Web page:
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In Berger's Statistical Decision Theory and Bayesian Analysis, he presents the following expected loss function for decision theory:

$\rho(\pi^*,a)=\int_\Theta L(\theta,a)d\pi^*(\theta)$

Where $\theta$ is the state of nature from the set of possible states of nature $\Theta$, $a$ is the action chosen from the set of possible actions $\mathscr{A}$, and $\pi^*$ is the posterior distribution.

Question: how would I incorporate risk aversion into this function? In the above formulation, the loss function would be identical for a certain loss of 50 or a {0,100} space with 50/50 chance of either.

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    $\begingroup$ Risk aversion is part of the loss function $L(\theta,a)$. $\endgroup$
    – Xi'an
    Dec 7 '14 at 14:51
  • $\begingroup$ Doesn't the loss function have to operate on the probabilities $\pi^*$ to incorporate the risk of outcomes? Or is it that by having $L(\theta, a)$ reflect worse outcomes for higher wealth, loss aversion will result? $\endgroup$
    – MikeRand
    Dec 7 '14 at 16:29
  • $\begingroup$ Risk aversion refers to particular policy for choosing actions. You have not given a policy, only a loss function. If doesn't make sense to ask if a loss function is risk averse. If the implied policy is to choose the action that minimizes the expected loss, then this would not be risk averse. $\endgroup$
    – Tom Minka
    Dec 8 '14 at 9:38
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    $\begingroup$ Not sure I agree with that. Being risk averse implies that the utility of expected wealth $U(E[w])$ is greater than the expected utility of wealth $E[U(w)]$ (or the certainty-equivalent utility). Those seem to be directly related to the utility/loss function. $\endgroup$
    – MikeRand
    Dec 8 '14 at 22:27
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The concept of risk aversion enters into analysis when you have a measure of objective gain/loss that is a random variable, and you wish to obtain an overall measure of subjective gain/loss that accounts for the full distribution of this random variable. This occurs commonly in the context of economics where the objective gain/loss is a random amount of wealth, income, goods, etc., and the subjective measure is the expected utility corresponding to this. Within this context, risk aversion occurs when the utility is a concave function of the objective measure.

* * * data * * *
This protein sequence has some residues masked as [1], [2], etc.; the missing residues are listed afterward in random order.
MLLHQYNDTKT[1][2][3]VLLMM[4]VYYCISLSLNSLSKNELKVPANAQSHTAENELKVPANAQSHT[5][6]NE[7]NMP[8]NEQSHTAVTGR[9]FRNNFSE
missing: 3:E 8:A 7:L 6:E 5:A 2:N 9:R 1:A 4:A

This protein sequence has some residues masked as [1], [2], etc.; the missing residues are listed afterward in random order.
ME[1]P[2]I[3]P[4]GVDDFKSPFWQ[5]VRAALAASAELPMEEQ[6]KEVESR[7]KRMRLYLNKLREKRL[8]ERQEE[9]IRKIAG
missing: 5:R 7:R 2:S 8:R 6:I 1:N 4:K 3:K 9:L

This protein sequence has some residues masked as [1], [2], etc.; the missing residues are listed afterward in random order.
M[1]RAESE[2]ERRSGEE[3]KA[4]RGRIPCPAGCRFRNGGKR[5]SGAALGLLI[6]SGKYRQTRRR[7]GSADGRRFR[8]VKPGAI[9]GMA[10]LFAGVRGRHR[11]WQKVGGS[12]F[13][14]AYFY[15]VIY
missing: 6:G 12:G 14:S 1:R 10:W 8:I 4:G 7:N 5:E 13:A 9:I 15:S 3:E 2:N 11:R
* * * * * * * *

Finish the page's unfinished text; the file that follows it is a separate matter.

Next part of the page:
So, with this in mind, it makes sense to interpret the loss function as measuring the objective loss under some (random) state of nature $\theta \in \Theta$ and decision $a \in \mathscr{A}$. The posterior expected utility under any action $a$ would be written as:

$$\bar{u}(a) \equiv \mathbb{E}(u(-L(\theta, a))) = \int \limits_\Theta u(-L(\theta, a)) d\pi^*(\theta),$$

where $\pi^*$ is the posterior distribution for $\theta$, and $U: \mathbb{R} \rightarrow \mathbb{R}$ is a subjective utility function satisfying all the normal requirements of utility theory (i.e., it is non-decreasing, etc.). Assuming that this utility is twice-differentiable, risk aversion occurs in the case where $u'' < 0$ so that utility is concave.

The most commonly used form of utility function to represent risk-aversion is the CES utility with constant-relative-risk-aversion parameter $\rho > 0$. This utility function is given by:

$$u(c) = \begin{cases} \ln c & \rho = 1 \\[8pt] \frac{c^{1-\rho}-1}{1-\rho} & \rho \neq 1 \end{cases}$$

In the text you are looking at by Berger, his expression is showing the expected loss, and so he is not including any risk aversion. Minimisation of expected loss is optimal in the case of a risk-neutral utility function. If you want to add risk-aversion, you simply transform the negative loss (i.e., the gain) through any concave utility function, whether that be the CES function or another one.

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